Yesterday I posted a short photo-piece at Samizdata about the Vauxhall helicopter crash, but had difficulty with the photos. Not having posted any photos on Samizdata for about a month, I had to rediscover how to do it. I am definitely not going to be switching to WordPress here any time very soon. Although, come to think of it, maybe I will switch soonish, if only to be able to practice posting photos on WordPress, here. Given that here I allow myself to do any damn fool thing I feel like doing. Like not post anything for a week, for no good reason.
So anyway, here is a photo (a slice out of the photo I did post at Samizdata) which I tried to post at Samizdata yesterday, late last night, but got in a muddle with and gave up on. Now, I will embed a link to this, from there.
The problem with photoing this ruined crane is, for me, getting into a good position. This was the best shot I could get yesterday, given that I was in a hurry because of fading light. What I may now try is photoing it from one of the platforms of Vauxhall Station, which is the other side of the crane from where I was yesterday. Station platforms being long, you can move back and forth until you get the best shot. Today looks like nice weather, so maybe I’ll try that this afternoon.
I need more text here, to fit the photo into this posting without it bashing into the previous posting. So, what else to say about this?
Well, one thing I can say is that I am extremely curious about how they will sort this out. I guessed in my Samizdata piece that it will be a while before they get around to sorting out this crane, because on the ground they have other things to sort out, involving thousands of commuters going to and fro every day, on the road onto which the stricken helicopter fell, spreading flames everywhere. The builders will just not be first in the queue. The builders will be needing the road when they bring in whatever other cranes they need, to remove the ruined crane, and to put up another crane, so I’m guessing they’ll have to wait until the road is sorted and back in business.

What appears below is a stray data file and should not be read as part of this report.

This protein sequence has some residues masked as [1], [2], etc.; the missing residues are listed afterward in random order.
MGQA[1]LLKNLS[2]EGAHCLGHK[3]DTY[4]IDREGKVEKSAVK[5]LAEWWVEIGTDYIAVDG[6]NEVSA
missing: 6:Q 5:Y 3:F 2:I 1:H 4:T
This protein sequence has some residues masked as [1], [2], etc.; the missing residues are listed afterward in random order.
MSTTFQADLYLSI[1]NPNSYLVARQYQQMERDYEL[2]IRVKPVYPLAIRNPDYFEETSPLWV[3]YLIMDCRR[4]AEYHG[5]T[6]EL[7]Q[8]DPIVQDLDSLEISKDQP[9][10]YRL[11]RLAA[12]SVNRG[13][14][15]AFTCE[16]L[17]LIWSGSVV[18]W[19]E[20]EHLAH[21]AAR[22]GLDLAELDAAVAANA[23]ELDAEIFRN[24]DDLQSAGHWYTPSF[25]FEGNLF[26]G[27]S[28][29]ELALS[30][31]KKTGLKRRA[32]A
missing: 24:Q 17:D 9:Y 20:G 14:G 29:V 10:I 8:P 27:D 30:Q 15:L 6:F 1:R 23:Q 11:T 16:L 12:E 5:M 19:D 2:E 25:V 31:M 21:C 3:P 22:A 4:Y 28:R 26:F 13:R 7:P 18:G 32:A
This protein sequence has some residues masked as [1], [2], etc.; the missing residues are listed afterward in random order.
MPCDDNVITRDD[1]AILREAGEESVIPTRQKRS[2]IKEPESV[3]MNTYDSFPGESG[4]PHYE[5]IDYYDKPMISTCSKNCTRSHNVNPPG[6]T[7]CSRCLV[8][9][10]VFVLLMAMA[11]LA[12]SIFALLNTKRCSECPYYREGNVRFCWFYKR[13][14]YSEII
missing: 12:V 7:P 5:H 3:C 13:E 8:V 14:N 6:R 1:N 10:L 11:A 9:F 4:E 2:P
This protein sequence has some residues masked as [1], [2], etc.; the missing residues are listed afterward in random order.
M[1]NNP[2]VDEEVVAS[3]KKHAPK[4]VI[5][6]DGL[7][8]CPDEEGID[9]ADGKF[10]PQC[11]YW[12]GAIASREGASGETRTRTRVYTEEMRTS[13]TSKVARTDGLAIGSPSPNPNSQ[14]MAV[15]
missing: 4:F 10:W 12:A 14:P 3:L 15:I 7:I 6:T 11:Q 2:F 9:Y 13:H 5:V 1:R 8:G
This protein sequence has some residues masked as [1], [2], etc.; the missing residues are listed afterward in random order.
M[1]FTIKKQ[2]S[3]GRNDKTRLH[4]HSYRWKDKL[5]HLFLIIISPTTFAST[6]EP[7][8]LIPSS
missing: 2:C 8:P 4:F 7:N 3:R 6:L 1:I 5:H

Plus, do they mend the crane, or replace it? Does anyone know what the routine is for fixing a crane in this state, on a site like this one? As I understand it, the entire tower-building job depends on that crane, and now the entire job comes to a shuddering halt, until they can get that crane mended, or another crane into that same spot. Heaven knows what that delay will cost, per hour.
I hope I get really lucky and get to photo them sorting this out, but am not optimistic. Building contractors are not in the habit of drawing attention to themselves when they are busy building. They just want to be left alone to get on with it. The press-releasing, attention-grabbing phase only gets under way when the building is good and finished.
That ought to be enough text.